Finding Out Your COPD Stage
If you are diagnosed with chronic obstructive pulmonary disorder (COPD), your doctor will also determine your COPD stage. A COPD stage is sometimes called a COPD grade or a GOLD stage. This is named after The Global Initiative for Chronic Obstructive Lung Disease (GOLD).1,2
Your COPD stage is a rough guideline that can help you understand your condition. It also helps your healthcare team plan treatment and track changes in your COPD.1,2
How do you find out your COPD stage?
If you are showing symptoms of COPD, you should contact a doctor. If your doctor thinks you may have COPD, they will recommend breathing tests. These tests measure how healthy your lungs are and how well you can breathe.1
The tests have 2 important purposes. They can help verify if you do have COPD. If you have COPD, these tests can help determine which stage you have.1,2
What tests are used to determine your COPD Stage?
A COPD stage is determined with results from 2 breathing tests called spirometry tests. These tests are used to measure how well your lungs are working.3
These tests are called forced vital capacity (FVC) and forced expiratory volume in 1 second (FEV1). They both measure your lung function in different ways:4
- FVC – Measures the total amount of air you exhale in 1 breath
- FEV1 – Measures the amount of air you can exhale in the first second of breathing out
What happens during the spirometry tests?
The same machine is used for the FVC and FEV1 tests, and the tests use the same basic technique. This machine is called a spirometer. The spirometer has an attached mouthpiece to blow into during the tests and a sensor to measure the air you blow. If you are being tested, you will be asked to inhale the deepest possible breath into your lungs and then exhale your breath by blowing into the mouthpiece as hard as possible.1 To make sure the results are correct, this part of the test is usually repeated several times.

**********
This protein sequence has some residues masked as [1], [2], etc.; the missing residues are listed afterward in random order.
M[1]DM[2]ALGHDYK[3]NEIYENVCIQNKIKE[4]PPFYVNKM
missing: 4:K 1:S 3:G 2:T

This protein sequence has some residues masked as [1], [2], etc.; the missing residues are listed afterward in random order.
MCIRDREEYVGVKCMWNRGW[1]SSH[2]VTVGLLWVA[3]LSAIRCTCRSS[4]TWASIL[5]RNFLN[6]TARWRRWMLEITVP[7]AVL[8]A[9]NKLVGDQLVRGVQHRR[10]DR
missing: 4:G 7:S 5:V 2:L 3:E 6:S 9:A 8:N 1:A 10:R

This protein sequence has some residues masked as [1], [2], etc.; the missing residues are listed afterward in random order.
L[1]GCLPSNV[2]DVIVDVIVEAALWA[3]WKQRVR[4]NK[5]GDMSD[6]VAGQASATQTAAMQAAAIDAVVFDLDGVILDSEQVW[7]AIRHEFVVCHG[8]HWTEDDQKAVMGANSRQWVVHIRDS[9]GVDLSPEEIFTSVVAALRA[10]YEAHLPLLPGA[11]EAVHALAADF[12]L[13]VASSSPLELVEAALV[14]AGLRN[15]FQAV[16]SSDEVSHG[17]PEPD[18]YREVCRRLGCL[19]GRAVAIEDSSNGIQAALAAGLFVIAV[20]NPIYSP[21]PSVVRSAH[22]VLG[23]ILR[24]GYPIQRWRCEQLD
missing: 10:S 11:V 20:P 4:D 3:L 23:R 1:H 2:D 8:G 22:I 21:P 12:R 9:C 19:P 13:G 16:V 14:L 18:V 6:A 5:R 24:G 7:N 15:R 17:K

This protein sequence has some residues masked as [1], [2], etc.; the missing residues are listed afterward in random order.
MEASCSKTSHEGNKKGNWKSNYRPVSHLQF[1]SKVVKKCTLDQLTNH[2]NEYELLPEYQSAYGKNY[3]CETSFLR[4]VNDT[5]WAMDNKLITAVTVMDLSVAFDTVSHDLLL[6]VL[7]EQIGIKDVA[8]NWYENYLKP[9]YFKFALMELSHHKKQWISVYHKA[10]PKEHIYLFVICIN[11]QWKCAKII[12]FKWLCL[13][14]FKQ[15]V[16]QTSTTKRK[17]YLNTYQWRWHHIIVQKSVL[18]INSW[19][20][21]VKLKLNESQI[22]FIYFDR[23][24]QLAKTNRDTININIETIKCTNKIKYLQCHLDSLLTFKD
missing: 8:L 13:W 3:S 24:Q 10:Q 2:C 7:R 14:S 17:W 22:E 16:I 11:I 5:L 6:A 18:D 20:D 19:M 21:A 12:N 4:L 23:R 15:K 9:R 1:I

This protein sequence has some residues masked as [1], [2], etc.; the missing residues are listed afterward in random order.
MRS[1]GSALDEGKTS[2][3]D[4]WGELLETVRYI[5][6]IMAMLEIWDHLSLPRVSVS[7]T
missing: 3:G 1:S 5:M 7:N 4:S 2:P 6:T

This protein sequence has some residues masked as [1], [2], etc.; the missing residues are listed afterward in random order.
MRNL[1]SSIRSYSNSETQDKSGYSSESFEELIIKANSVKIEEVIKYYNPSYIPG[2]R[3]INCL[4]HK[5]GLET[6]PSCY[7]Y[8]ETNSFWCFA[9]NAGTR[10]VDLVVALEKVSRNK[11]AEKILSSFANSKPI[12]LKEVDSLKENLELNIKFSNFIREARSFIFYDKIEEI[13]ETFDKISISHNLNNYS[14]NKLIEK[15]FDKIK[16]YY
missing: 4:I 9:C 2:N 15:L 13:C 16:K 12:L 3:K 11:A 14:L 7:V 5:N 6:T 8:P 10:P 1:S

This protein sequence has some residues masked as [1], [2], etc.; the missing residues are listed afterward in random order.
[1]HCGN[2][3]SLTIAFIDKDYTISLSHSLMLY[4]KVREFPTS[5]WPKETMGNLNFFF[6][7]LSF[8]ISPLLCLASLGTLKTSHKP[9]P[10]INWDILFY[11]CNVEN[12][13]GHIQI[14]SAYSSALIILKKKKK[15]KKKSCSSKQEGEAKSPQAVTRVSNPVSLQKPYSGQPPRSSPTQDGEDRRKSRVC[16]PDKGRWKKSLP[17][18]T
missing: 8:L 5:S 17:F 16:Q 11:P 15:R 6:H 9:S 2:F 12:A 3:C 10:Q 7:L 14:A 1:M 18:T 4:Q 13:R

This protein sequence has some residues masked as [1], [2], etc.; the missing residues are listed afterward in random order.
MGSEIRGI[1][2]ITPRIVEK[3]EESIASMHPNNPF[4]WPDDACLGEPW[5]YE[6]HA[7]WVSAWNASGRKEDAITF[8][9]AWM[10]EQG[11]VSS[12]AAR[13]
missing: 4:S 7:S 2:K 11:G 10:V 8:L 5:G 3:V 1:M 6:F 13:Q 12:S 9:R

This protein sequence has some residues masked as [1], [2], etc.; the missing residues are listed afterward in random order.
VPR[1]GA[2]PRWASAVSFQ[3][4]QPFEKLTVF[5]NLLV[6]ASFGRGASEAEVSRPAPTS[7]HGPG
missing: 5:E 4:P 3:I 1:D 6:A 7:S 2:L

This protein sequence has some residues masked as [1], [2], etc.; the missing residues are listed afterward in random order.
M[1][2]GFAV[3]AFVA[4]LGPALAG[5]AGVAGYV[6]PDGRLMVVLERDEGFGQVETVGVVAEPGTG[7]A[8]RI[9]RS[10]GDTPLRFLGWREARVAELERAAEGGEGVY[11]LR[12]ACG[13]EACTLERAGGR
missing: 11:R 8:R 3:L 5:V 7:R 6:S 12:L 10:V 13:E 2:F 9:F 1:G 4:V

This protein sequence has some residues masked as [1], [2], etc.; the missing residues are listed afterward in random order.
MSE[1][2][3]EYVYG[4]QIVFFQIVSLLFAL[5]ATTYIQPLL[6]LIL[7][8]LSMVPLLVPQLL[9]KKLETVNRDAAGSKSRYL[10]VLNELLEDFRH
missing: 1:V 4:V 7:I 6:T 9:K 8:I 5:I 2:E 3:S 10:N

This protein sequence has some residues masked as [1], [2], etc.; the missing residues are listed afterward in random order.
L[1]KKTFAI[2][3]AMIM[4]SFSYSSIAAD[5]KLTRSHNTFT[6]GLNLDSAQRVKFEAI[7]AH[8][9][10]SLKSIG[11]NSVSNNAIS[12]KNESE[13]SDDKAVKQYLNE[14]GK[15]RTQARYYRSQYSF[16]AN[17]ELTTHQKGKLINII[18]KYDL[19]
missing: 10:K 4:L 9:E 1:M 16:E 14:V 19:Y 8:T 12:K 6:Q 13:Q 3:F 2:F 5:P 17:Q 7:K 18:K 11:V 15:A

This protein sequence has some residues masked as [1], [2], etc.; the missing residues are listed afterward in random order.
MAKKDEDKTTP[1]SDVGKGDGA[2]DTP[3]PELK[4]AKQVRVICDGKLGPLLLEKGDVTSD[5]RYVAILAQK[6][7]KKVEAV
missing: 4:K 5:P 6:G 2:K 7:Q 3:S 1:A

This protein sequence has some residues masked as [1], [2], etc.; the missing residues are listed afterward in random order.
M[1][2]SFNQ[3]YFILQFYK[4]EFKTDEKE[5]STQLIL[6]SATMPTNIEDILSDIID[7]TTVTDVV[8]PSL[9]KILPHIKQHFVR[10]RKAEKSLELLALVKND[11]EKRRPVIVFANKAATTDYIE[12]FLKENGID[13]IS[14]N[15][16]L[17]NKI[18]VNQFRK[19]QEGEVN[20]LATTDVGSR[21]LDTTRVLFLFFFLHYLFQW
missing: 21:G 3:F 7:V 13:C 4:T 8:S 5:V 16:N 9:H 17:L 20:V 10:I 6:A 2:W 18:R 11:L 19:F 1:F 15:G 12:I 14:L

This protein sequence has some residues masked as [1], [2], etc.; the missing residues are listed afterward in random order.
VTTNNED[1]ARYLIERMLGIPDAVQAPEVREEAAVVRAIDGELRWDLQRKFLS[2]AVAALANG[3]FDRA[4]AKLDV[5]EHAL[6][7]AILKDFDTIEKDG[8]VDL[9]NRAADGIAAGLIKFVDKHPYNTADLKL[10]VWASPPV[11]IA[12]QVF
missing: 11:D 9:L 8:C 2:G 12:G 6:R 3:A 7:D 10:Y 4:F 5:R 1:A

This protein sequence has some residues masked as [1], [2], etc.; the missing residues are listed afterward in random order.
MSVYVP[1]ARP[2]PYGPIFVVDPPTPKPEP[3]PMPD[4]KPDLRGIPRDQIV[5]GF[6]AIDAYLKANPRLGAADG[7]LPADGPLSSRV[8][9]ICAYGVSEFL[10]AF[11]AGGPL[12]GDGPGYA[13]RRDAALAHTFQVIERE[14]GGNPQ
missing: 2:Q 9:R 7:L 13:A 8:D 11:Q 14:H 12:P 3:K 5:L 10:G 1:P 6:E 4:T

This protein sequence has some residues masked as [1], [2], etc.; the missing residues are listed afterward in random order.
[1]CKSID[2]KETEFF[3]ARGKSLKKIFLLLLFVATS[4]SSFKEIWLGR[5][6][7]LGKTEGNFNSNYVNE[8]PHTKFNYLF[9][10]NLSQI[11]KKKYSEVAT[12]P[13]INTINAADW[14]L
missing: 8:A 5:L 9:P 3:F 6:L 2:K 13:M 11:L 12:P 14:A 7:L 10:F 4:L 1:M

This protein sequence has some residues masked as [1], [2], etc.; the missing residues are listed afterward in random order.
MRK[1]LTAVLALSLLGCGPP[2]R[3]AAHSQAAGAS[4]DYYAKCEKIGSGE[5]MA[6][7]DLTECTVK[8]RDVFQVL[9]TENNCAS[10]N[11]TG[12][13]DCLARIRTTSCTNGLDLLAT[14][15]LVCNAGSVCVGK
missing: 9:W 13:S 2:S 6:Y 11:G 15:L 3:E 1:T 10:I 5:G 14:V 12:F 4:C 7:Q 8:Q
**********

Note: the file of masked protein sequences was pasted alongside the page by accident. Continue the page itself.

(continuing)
What do the test results mean?
Your doctor will use your spirometry test results and information about your symptoms to determine your COPD stage. One result from the test is the ratio of FEV1/FVC. This ratio combines both test results and is reported as a percentage or a decimal. The lower this value is, the less efficiently the lungs are working.1,4
Most healthy adults have a FEV1/FVC ratio between 70 and 80 percent. If your FEV1/FVC ratio is below 70 percent, it might be a sign that you have COPD.4
Another value used to classify your COPD is the predicted FEV1. The predicted FEV1 is a percentage that compares your airflow to the average airflow of other people of the same age, sex, and body type.4
Together, the FEV1/FVC ratio and predicted FEV1 can help classify your COPD. If you have a FEV1/FVC less than 70 percent, your COPD stage is based on your predicted FEV1:4
- COPD Stage I (Mild) – Predicted FEV1 greater than 80 percent
- COPD Stage II (Moderate) – Predicted FEV1 between 50 and 80 percent
- COPD Stage III (Severe) – Predicted FEV1 between 30 and 50 percent
- COPD Stage IV (Very Severe) – predicted FEV1 less than 30 percent
What other factors impact your COPD stage?
In the past, COPD stage was decided only based on spirometry test results. These test results do give important information on how well your lungs are working. But they do not determine everything about someone’s COPD. Two people could have similar spirometry test results but have different symptoms and challenges.1
Because of this, it is recommended that your doctor consider other factors when determining your stage. They should ask how often you have flare-ups, or exacerbations. They may also ask you to fill in a questionnaire like the COPD Assessment Test (CAT) or modified Medical Research Council test (mMRC).1,2
Your doctor may also use these results to assign a letter to your COPD called a group. The letter describes how serious your symptoms and risk are:1,2
- Group A – Lower risk, fewer symptoms
- Group B – Lower risk, more symptoms
- Group C – Higher risk, fewer symptoms
- Group D – Higher risk, more symptoms
Your group letter is combined with your stage number for an overall understanding of your COPD.2
It can be confusing to keep the different measures of COPD straight. If you are confused about your COPD stage, reach out to your doctor. They will be able to answer the questions on your specific COPD case.